FINSUM: We have been noting this for a couple of weeks and the steady downturn in prices seems to be starting, with oil nearly under $43.
Americans have a misguided faith in real estate, says this Barron’s article. People in the US tend to have the view that land and houses are great long-term investments, but in fact, the evidence says otherwise. The article is based on analysis by famed economist Robert Shiller, who argues that despite recent gains, housing has been a disappointing investment. Shiller’s analysis shows a shocking truth, that over the last hundred years home prices in the US have only risen 0.6% per year, adjusted for inflation. As points of comparison, GDP has risen at around 3.2% per year over the same period (starting 1929, when GDP stats began), and stocks have risen in the low double digits.
FINSUM: This is a real eye-opener, as many Americans seem to view their primary and vacation homes as retirement nest eggs. All this said, REITs have done very well recently.
The US and most of the developed world is seeing very little inflation. However, that is not stopping investors from jumping into inflation-linked US bonds, or TIPS. An auction of such securities saw great activity, and primary dealers walked away with their lowest share of the auction in more than a year, as asset managers and foreign central banks snapped up the bonds. The increased demand for TIPS shows that growth is being priced back into the US market, and thus can be taken as a sign of bullishness on the economy. Here is an overview of the situation from a Pimco economic adviser, who said “There are signs of wage inflation, we have seen the end of the big bull run in the dollar, and energy prices have renormalised, which will feed through into headline inflation later this year … Tips offer relatively cheap insurance against upside inflation risks”.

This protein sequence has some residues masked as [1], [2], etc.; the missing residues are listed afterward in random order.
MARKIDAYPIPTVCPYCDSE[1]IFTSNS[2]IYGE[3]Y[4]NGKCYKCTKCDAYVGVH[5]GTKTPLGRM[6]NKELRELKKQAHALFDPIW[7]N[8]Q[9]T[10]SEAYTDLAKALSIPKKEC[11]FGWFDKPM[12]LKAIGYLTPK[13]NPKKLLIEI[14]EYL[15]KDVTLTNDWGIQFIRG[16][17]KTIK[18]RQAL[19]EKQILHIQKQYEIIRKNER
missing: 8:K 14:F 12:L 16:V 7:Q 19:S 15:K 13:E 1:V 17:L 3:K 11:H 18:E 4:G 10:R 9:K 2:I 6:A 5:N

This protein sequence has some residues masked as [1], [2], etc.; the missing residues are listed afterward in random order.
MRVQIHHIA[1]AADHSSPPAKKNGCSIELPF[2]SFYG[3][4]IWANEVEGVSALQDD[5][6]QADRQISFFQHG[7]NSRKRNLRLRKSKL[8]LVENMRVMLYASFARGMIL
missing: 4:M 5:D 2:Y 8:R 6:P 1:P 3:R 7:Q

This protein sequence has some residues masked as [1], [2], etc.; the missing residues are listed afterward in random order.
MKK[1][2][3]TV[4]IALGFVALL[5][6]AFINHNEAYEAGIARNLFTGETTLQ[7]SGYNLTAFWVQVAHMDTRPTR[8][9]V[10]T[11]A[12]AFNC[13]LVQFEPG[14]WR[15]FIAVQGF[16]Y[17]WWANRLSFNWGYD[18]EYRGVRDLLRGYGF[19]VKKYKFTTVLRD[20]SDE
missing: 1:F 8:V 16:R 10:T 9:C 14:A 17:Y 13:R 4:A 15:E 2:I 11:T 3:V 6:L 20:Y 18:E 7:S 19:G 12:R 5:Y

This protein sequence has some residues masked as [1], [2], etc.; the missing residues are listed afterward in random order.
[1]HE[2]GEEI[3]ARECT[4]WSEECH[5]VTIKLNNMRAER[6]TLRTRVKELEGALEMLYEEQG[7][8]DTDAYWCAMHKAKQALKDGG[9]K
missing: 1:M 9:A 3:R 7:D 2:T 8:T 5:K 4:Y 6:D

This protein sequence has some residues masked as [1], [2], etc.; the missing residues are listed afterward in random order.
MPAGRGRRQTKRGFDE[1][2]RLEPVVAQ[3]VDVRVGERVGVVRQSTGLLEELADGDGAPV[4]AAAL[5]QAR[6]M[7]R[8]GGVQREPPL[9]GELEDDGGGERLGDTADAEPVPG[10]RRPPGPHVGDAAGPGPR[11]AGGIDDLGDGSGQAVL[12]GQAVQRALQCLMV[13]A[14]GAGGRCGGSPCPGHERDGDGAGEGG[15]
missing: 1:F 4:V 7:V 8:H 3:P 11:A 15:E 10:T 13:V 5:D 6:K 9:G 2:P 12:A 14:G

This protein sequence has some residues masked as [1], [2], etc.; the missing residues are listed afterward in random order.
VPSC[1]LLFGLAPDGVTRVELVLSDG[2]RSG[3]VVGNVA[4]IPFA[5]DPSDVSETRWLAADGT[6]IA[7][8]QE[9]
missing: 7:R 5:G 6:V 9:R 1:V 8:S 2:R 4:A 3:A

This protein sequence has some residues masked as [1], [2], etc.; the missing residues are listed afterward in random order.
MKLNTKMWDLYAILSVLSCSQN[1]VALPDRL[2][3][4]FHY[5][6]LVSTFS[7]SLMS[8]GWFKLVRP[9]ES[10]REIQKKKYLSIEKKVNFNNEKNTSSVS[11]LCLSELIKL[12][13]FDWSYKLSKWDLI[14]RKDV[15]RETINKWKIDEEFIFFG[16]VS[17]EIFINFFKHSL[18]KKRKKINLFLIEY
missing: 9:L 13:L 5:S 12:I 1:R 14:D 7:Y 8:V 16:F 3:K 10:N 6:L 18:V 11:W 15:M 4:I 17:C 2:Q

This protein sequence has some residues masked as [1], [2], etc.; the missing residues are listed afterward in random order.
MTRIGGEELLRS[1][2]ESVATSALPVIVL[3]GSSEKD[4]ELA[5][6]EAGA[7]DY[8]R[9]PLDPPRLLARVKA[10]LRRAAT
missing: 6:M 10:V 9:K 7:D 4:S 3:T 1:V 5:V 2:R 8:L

FINSUM: We do know a lot about TIPS, but we think it is an odd time to be buying them given the lack of inflation and better ways to express bullishness. This is an extremely defensive way of expressing bullishness.
Source: Financial Times